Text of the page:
The first big line in the sand this year for Colorado’s selected U.S. Senator Michael Bennet and not-so-senior partner Mark Udall was the vote in favor of the massive federal spending (so-called “stimulus”) bill.
Next on the docket is the poorly-named Employee Free Choice Act (EFCA), which would take away employee secret ballots in workplace election and impose costly binding arbitration procedures.
Which brings us to an interesting Karen Crummy article in today’s Denver Post, that pretty well shapes up a major part of the changing political dynamics in our state:
Unions soaked Colorado with $25 million in campaign contributions last year, winning victories on two of three ballot measures and backing state candidates to ensure the legislature remained in Democratic control.
Contributions to state-level races from labor unions dwarfed those from the business community by a ratio of more than 2-to-1, according to data from the National Institute on Money in State Politics. And the $25 million was almost four times the amount spent by unions in Colorado’s previous four elections combined.
“Labor is re-energized,” said professor John M. Holcomb, who teaches business, public policy and ethics at the University of Denver’s Daniels College of Business. “I would expect to see unions mobilize even more money into Colorado and add more pressure (on politicians).”
Will Michael Bennet kowtow to the pressure, follow the Democrat party line, and vote for Big Labor’s EFCA card-check bill, too? Or – unlike the massive spending boondoggle – will he show some independent backbone? When it comes to EFCA, he might want to listen to the likes of George McGovern, Al Sharpton, Labor Department official Ariella Bernstein, and dozens of other influential voices.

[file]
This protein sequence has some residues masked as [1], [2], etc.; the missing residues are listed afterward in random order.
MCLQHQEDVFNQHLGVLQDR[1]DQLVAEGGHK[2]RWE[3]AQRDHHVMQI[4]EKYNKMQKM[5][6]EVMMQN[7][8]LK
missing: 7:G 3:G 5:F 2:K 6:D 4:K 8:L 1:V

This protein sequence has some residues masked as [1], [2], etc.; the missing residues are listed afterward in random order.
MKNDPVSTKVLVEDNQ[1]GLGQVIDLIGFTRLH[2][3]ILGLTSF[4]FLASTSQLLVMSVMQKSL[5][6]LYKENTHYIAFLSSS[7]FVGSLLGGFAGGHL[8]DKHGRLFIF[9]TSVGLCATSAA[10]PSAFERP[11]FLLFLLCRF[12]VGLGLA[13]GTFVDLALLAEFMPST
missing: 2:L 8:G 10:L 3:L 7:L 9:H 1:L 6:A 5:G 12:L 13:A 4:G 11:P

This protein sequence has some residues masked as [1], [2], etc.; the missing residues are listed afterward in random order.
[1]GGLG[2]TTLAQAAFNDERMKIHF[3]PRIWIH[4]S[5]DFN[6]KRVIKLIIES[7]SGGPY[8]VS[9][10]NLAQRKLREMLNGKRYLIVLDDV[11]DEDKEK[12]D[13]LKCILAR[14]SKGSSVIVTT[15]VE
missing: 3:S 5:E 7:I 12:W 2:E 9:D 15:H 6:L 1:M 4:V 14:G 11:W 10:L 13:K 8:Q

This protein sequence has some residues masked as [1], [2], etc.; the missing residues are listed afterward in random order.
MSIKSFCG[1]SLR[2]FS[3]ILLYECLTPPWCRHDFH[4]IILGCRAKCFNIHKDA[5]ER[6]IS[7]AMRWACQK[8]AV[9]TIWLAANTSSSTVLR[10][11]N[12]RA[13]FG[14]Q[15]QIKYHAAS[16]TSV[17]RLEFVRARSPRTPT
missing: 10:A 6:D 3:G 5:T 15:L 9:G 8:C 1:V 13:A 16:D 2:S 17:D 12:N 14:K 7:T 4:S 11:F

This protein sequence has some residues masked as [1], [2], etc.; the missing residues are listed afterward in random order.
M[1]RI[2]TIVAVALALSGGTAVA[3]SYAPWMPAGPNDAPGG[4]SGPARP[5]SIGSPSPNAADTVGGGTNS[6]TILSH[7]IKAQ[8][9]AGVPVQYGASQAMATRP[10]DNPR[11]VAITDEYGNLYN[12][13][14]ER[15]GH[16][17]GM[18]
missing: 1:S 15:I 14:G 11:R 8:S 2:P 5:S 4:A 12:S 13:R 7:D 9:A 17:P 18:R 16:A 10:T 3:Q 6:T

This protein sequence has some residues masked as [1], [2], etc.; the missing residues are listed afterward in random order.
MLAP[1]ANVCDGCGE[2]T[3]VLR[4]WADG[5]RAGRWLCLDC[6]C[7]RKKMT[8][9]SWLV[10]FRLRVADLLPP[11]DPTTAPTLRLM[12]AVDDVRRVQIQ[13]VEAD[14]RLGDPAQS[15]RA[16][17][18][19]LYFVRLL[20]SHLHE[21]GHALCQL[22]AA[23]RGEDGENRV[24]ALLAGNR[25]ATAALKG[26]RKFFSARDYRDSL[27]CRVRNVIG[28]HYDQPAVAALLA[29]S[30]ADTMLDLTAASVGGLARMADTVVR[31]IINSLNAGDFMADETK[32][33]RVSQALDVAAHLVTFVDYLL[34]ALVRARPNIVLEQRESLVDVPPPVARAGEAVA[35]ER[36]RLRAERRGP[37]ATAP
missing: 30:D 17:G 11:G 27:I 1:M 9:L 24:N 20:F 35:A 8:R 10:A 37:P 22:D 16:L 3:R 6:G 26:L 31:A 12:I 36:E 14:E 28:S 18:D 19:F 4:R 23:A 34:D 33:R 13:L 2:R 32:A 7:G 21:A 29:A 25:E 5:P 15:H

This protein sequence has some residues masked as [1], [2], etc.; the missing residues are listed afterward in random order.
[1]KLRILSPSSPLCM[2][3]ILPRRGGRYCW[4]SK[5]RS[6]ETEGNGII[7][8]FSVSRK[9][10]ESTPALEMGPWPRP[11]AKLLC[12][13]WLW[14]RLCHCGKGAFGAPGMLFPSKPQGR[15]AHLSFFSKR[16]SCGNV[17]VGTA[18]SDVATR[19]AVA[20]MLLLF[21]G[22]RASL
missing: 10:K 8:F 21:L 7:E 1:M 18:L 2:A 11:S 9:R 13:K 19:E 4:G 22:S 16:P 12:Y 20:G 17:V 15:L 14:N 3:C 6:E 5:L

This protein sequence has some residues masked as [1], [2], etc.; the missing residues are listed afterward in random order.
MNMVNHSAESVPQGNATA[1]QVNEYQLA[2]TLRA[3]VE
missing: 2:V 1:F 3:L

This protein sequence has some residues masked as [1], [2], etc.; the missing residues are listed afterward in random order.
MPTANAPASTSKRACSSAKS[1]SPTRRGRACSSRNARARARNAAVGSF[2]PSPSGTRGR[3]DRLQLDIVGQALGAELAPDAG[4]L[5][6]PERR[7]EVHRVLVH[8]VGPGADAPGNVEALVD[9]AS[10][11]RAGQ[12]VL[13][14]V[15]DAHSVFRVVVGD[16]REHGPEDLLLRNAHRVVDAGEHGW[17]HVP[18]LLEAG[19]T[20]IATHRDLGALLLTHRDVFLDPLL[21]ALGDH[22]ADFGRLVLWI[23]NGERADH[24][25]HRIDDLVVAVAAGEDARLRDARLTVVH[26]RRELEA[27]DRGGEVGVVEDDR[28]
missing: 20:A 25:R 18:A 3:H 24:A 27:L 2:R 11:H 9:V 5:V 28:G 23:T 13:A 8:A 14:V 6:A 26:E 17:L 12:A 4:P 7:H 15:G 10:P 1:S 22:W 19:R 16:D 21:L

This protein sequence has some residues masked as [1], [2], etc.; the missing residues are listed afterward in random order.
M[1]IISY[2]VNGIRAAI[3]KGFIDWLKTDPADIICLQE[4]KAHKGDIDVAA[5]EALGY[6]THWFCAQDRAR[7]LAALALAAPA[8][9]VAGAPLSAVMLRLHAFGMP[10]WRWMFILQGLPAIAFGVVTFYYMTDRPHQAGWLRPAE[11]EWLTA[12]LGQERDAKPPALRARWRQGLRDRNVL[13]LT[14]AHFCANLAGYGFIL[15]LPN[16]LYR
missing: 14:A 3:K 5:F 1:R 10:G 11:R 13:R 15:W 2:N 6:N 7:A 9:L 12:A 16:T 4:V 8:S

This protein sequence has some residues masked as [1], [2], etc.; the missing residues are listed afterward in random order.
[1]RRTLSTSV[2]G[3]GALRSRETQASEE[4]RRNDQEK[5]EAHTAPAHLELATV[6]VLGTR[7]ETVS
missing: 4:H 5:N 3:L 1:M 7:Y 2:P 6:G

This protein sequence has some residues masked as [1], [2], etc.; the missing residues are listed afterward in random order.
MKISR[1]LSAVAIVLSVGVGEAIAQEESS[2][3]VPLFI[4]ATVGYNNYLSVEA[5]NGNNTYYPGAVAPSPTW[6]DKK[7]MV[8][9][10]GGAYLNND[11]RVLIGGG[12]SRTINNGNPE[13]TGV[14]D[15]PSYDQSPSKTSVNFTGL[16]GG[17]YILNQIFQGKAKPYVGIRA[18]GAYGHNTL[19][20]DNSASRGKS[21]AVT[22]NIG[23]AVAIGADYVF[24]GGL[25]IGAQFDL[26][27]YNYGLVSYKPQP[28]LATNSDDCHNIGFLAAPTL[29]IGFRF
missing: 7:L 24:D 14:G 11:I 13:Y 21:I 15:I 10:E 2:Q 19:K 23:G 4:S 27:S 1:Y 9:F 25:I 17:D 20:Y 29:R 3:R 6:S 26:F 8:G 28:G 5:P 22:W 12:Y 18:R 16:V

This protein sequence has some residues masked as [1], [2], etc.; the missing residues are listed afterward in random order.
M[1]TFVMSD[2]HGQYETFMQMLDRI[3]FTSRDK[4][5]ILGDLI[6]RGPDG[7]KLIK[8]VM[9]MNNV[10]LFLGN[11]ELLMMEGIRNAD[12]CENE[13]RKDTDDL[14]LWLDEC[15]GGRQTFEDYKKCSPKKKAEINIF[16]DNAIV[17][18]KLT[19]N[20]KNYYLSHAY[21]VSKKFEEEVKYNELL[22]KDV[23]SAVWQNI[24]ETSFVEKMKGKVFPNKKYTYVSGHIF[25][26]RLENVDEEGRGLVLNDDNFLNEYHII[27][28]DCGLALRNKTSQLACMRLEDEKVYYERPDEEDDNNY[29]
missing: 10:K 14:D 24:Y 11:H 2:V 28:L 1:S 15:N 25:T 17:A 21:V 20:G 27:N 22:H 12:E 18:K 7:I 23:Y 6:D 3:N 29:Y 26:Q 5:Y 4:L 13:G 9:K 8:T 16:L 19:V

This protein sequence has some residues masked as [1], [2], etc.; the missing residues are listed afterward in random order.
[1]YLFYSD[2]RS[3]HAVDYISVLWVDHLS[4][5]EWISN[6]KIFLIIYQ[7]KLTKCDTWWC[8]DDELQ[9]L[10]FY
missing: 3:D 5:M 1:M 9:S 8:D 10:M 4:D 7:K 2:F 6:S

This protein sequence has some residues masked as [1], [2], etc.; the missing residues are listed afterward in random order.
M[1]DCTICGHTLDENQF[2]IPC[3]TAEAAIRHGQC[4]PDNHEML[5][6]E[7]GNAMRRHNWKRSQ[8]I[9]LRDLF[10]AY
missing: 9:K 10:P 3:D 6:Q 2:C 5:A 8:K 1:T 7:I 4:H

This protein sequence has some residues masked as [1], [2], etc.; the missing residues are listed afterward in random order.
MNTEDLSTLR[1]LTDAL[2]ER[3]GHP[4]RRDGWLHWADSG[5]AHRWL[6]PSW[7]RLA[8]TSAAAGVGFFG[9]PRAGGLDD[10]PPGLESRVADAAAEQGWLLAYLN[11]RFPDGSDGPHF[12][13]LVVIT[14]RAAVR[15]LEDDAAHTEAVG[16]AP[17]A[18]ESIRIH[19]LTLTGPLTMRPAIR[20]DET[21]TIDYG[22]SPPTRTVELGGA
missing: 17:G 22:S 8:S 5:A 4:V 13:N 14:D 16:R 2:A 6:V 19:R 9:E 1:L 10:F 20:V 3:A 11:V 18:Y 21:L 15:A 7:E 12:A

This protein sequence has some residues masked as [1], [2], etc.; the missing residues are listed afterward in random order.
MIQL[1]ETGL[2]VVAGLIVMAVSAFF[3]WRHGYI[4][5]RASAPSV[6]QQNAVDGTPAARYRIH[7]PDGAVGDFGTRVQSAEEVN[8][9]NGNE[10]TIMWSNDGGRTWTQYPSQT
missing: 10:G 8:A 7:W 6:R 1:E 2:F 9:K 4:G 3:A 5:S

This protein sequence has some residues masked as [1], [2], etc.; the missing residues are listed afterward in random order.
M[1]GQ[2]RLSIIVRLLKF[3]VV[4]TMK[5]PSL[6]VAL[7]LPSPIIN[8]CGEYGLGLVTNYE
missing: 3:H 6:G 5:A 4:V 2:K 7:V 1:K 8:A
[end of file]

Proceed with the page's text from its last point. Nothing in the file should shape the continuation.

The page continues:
Yesterday researchers unveiled the latest state-by-state breakdown of union membership statistics, taken from federal labor department data released a couple weeks ago. Colorado’s union membership in both the public and private sectors is stagnant.
Labor leaders hope that EFCA will stem the decline of private-sector union membership – here in Colorado and nationwide. There’s nothing necessarily wrong with their end, but the means of using coercive government procedures is the wrong way to go. Government shouldn’t bail out failing businesses, and it shouldn’t bail out failing labor unions.
While in the House, Mark Udall was a cynical co-sponsor of EFCA, so it’s hard to see him challenging union bosses.
At least there’s a shred of hope that Michael Bennet might vote on the right side. With a growing primary threat from former state house speaker Andrew Romanoff, however, the decision whether to buck Big Labor will be all that much harder for the greenhorn Senator.